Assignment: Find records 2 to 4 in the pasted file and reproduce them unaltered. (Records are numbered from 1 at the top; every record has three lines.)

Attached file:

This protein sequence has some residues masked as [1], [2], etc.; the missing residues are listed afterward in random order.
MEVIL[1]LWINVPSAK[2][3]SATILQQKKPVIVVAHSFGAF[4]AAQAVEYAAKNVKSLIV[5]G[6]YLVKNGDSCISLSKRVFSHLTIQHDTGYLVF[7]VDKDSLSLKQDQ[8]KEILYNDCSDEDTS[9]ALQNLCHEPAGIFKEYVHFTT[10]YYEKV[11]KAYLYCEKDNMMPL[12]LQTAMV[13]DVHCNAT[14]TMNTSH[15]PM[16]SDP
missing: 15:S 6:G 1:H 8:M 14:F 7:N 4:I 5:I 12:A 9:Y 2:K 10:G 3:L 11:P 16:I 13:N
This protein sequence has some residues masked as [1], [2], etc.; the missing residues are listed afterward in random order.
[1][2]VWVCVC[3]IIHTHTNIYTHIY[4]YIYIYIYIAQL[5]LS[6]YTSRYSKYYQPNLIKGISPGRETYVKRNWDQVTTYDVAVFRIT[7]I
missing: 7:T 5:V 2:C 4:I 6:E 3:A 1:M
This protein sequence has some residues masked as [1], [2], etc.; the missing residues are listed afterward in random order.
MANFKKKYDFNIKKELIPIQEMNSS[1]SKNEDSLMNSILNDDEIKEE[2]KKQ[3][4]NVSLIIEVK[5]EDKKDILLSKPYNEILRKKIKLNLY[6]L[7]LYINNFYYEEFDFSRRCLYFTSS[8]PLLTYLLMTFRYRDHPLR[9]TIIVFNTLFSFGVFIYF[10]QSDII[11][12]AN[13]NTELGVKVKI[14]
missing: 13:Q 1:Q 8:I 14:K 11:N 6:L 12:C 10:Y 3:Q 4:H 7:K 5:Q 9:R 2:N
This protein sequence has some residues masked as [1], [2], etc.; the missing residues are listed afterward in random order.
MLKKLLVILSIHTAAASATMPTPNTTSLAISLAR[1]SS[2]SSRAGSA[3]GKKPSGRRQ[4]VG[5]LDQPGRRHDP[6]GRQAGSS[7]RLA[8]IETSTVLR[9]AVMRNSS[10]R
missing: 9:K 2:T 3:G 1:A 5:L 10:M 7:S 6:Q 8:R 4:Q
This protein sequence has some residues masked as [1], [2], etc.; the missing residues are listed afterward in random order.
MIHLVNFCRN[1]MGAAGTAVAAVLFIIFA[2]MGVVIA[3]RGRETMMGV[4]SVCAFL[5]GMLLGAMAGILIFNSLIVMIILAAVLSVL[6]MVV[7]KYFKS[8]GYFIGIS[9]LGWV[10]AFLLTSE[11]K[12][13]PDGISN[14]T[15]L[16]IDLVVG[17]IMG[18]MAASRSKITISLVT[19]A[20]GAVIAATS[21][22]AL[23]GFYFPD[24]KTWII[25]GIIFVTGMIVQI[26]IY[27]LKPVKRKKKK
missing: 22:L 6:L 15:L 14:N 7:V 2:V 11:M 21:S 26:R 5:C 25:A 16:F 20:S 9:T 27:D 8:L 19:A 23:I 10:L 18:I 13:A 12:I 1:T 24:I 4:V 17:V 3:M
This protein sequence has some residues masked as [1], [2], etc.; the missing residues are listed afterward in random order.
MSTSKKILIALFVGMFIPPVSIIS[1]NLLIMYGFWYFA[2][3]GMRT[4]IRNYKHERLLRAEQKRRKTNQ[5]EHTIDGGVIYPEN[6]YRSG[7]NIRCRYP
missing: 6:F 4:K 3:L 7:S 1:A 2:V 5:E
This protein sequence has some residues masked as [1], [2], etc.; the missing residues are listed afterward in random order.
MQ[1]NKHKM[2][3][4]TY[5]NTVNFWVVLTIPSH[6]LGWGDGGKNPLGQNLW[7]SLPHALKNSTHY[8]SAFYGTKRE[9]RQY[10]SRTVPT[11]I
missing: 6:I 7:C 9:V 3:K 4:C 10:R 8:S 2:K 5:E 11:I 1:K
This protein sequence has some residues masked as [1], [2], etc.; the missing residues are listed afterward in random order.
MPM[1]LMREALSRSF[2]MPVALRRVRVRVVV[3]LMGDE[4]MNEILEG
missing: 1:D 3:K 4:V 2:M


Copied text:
This protein sequence has some residues masked as [1], [2], etc.; the missing residues are listed afterward in random order.
[1][2]VWVCVC[3]IIHTHTNIYTHIY[4]YIYIYIYIAQL[5]LS[6]YTSRYSKYYQPNLIKGISPGRETYVKRNWDQVTTYDVAVFRIT[7]I
missing: 7:T 5:V 2:C 4:I 6:E 3:A 1:M
This protein sequence has some residues masked as [1], [2], etc.; the missing residues are listed afterward in random order.
MANFKKKYDFNIKKELIPIQEMNSS[1]SKNEDSLMNSILNDDEIKEE[2]KKQ[3][4]NVSLIIEVK[5]EDKKDILLSKPYNEILRKKIKLNLY[6]L[7]LYINNFYYEEFDFSRRCLYFTSS[8]PLLTYLLMTFRYRDHPLR[9]TIIVFNTLFSFGVFIYF[10]QSDII[11][12]AN[13]NTELGVKVKI[14]
missing: 13:Q 1:Q 8:I 14:K 11:N 6:L 12:C 10:Y 3:Q 4:H 7:K 5:Q 9:R 2:N
This protein sequence has some residues masked as [1], [2], etc.; the missing residues are listed afterward in random order.
MLKKLLVILSIHTAAASATMPTPNTTSLAISLAR[1]SS[2]SSRAGSA[3]GKKPSGRRQ[4]VG[5]LDQPGRRHDP[6]GRQAGSS[7]RLA[8]IETSTVLR[9]AVMRNSS[10]R
missing: 9:K 2:T 3:G 1:A 5:L 10:M 7:S 6:Q 8:R 4:Q